This research proposal sketches out my research for the next two
years with which I aim to make a systematic contribution to the
research nexus of corporations as political actors. The overall
relevance of my research on the one hand derives directly from
real-world events which continuously underline the enormous
political significance of corporations. To name a recent example,
consider Vodafone’s distribution of contentious text messages
from pro-government actors while closing the network for regular
users during the uprisings in Egypt in 2011. On the other hand my
research also links very nicely to a recent scholarly debate about
the political roles and responsibilities of corporations which has
received considerable attention on an international level in
business ethics and related fields.
My overarching concern is the critical reflection on the normative premises based on which we conceptualize corporations as political actors and the practical implications thereof. Three contexts are relevant for my research: first the political role corporations play in their interaction with governmental institutions, second their engagement in self-regulatory arrangements like multi-stakeholder initiatives (MSIs), and third the context of corporate political advocacy which denotes the relatively new phenomenon of corporations taking a stance, politically, by showing public support for certain ideals or values with the aim of convincing others to embrace them as well. Such advocacy for example underlies Ben and Jerry’s active support of a law legalizing gay marriage in Vermont.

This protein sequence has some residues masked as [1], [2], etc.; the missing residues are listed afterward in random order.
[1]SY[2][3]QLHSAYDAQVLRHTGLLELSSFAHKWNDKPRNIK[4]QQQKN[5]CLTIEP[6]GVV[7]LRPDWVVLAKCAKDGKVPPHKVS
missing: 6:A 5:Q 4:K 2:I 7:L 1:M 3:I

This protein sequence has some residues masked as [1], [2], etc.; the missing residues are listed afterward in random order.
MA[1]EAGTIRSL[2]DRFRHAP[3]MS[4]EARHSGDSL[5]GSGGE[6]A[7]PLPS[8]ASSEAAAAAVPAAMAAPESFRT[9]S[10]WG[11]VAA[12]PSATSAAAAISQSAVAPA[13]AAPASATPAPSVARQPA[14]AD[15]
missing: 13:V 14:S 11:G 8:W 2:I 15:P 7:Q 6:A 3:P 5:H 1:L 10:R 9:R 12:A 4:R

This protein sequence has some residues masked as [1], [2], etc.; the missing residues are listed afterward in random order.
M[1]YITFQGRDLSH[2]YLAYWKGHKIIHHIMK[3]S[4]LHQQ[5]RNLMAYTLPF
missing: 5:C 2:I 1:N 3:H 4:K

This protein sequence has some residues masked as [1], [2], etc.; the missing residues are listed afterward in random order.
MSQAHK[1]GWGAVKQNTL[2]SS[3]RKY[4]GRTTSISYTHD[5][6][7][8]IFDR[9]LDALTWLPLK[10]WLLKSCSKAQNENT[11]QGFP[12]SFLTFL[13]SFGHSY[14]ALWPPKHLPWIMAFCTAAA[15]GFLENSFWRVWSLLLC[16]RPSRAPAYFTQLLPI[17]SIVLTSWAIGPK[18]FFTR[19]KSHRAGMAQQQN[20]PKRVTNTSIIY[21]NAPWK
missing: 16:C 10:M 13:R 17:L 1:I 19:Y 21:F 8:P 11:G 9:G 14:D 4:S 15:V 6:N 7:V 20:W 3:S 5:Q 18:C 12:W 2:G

I aim to strengthen the ongoing debate by exposing selected research questions across these contexts to systematic critical reflection and empirical exploration. My research divides into two main themes: the first theme provides a critical assessment of competing normative models of democracy regarding the role of corporations in self-regulatory arrangements and a corresponding empirical exploration of the extent to which these normative conceptions inform real-world political activities of corporations. It thereby mainly relates to the second context mentioned above.
The second theme predominantly refers to the third context, i.e. the newly emerging problem area of ‘corporate political advocacy’. However, since advocacy shares characteristics with lobbying it also extends to the first context. Political advocacy represents an actual blind spot within the debate on corporations as political actors. Therefore my primary focus here is on developing systematic conceptual groundwork that provides guidance in answering questions such as what notion of moral responsibility can account for corporate political advocacy and under what circumstances and from what perspective it can be considered legitimate or even desirable.
Together the contributions set out to add robustness to the debate on the one hand by building theory that is able to provide a convincing normative account of the political roles and responsibilities of corporations across different contexts; on the other hand by empirically exploring how real-world settings of political activities and the normative standards set forth by theory interrelate.
CSR, corporations as political actors, political theory, deliberative democracy
Critique of Political CSR, Corporate advocacy
|Profilbereich||SHSS - Kulturen, Institutionen, Märkte (KIM)|